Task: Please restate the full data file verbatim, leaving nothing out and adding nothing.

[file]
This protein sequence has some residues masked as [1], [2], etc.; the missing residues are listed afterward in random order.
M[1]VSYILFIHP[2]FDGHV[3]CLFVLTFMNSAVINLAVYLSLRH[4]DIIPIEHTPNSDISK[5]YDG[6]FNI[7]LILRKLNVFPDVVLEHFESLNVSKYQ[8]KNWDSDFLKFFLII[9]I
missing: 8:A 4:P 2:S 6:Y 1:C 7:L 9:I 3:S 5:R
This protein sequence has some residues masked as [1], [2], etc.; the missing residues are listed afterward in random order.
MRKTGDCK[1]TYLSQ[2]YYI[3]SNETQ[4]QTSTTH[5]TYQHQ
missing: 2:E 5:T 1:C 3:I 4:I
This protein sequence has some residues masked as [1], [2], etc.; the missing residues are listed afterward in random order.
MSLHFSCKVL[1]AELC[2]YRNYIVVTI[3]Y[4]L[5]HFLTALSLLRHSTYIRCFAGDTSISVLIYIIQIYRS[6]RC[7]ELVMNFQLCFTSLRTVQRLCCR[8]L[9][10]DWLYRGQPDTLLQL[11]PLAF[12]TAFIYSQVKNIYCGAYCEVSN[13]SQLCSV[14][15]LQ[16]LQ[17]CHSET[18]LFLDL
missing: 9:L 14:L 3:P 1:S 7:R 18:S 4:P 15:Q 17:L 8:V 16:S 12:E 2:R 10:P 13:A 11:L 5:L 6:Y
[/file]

This protein sequence has some residues masked as [1], [2], etc.; the missing residues are listed afterward in random order.
M[1]VSYILFIHP[2]FDGHV[3]CLFVLTFMNSAVINLAVYLSLRH[4]DIIPIEHTPNSDISK[5]YDG[6]FNI[7]LILRKLNVFPDVVLEHFESLNVSKYQ[8]KNWDSDFLKFFLII[9]I
missing: 8:A 4:P 2:S 6:Y 1:C 7:L 9:I 3:S 5:R
This protein sequence has some residues masked as [1], [2], etc.; the missing residues are listed afterward in random order.
MRKTGDCK[1]TYLSQ[2]YYI[3]SNETQ[4]QTSTTH[5]TYQHQ
missing: 2:E 5:T 1:C 3:I 4:I
This protein sequence has some residues masked as [1], [2], etc.; the missing residues are listed afterward in random order.
MSLHFSCKVL[1]AELC[2]YRNYIVVTI[3]Y[4]L[5]HFLTALSLLRHSTYIRCFAGDTSISVLIYIIQIYRS[6]RC[7]ELVMNFQLCFTSLRTVQRLCCR[8]L[9][10]DWLYRGQPDTLLQL[11]PLAF[12]TAFIYSQVKNIYCGAYCEVSN[13]SQLCSV[14][15]LQ[16]LQ[17]CHSET[18]LFLDL
missing: 9:L 14:L 3:P 1:S 7:R 18:S 4:P 15:Q 17:L 8:V 16:S 12:E 2:R 10:P 13:A 11:L 5:L 6:Y